NHL on NBCSN

• New York Rangers vs. Philadelphia Flyers, Mon. Dec. 23, 7 p.m. ET
• Minnesota Wild vs. Colorado Avalanche, Fri. Dec. 27, 8 p.m. ET

Joey Alfieri is a writer for Pro Hockey Talk on NBC Sports. Drop him a line at phtblog@nbcsports.com or follow him on Twitter @joeyalfieri.

Capitals, Ovechkin ‘heartbroken’ over passing of young fan Alex Luey

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Alex Ovechkin and the Washington Capitals were heartbroken by tragic news on Sunday. Alex Luey’s father Scott explained that the 15-year-old passed away in his sleep after battling cancer for three years.

“Early this morning our son Alex’s three-year battle with cancer ended when he passed away in his sleep at the hospital,” Scott Luey wrote on Twitter. “Alex battled bravely and touched many lives during his life. I won’t be on social media over the holidays but I will post funeral arrangements shortly.”

Ovechkin and Luey formed quite the bond over the last few years, something Ovechkin discussed on Twitter while sharing his condolences to Luey’s family.

Our Caps family heartbroken…so sad to hear Alex Luey pass away today. Such a great kid. He inspire me and our team with his strength. My family will pray for him and his mom and dad. Love you bro. I will miss seeing you in Toronto. Rest In Peace. ❤️ #LueyStrong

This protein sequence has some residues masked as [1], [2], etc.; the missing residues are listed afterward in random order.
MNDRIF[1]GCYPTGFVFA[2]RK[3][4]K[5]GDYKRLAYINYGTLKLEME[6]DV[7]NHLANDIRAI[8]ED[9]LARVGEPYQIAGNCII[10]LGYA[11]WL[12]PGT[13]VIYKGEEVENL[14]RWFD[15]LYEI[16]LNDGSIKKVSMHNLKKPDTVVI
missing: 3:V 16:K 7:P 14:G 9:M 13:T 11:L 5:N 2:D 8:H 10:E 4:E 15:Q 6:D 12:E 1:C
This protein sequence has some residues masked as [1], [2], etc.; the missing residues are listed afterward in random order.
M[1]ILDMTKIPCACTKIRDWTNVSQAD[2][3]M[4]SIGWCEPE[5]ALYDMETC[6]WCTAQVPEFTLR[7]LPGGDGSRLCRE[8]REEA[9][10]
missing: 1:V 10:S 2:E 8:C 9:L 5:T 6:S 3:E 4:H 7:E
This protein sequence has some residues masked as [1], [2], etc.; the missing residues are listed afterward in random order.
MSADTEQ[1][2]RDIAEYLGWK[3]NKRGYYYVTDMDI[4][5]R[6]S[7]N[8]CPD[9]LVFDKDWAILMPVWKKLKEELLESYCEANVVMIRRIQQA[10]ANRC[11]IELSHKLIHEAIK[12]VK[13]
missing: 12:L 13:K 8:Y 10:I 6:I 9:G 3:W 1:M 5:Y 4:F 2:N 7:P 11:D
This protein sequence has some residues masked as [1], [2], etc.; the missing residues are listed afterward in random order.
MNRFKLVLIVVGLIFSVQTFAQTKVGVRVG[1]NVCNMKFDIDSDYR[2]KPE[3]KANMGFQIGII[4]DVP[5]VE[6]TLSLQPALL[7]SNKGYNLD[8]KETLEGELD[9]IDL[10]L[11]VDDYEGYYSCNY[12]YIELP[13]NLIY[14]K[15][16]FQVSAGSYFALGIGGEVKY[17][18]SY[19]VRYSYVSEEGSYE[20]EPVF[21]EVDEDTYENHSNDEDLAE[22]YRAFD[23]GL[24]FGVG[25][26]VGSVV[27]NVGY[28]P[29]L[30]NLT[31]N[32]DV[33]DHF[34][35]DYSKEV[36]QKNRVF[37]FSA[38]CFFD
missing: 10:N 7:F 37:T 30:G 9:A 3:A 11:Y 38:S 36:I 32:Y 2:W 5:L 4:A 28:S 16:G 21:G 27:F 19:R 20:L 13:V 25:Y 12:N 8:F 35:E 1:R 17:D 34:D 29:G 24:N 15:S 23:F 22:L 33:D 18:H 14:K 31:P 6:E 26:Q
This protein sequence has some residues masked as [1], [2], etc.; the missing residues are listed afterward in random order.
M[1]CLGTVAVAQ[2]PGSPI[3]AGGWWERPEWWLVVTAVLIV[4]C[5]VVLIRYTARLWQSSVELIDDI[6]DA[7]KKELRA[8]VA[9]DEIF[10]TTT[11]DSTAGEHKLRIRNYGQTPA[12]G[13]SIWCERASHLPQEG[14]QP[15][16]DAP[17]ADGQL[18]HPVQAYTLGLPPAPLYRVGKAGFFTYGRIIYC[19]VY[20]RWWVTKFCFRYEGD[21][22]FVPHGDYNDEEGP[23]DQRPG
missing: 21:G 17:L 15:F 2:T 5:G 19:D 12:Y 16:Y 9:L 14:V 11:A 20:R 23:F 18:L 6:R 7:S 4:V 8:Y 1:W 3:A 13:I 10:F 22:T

Tom Wilson described Luey as “one of the kindest and bravest kids I’ve had the pleasure of meeting over the years.”

Luey, Ovechkin form a lasting connection

First, Ovechkin surprised Luey with a message during the Oct. 11, 2017 edition of Sportsnet’s “Hometown Hockey.” Then, the Capitals forward promised Luey that if Ovechkin scored on Nov. 25, 2017 game (which happened to be a Hockey Fights Cancer event), Ovechkin would find him in the crowd. Ovechkin managed to generate a hat trick after Luey read out the starting lineups before the game, and Luey received the player of the game award:

Luey’s experience ranked as one of the best hockey stories of 2017, but the connection didn’t stop there.

Ovechkin made sure that Luey was able to celebrate the Capitals winning a Stanley Cup:

“I always hoped they would win the Stanley Cup,” Luey said of the experience, via NHL.com. “Never thought I’d be here at the parade.”

Luey clearly will be missed, and the Capitals won’t forget their “lucky charm.”

James O’Brien is a writer for Pro Hockey Talk on NBC Sports. Drop him a line at phtblog@nbcsports.com or follow him on Twitter @cyclelikesedins.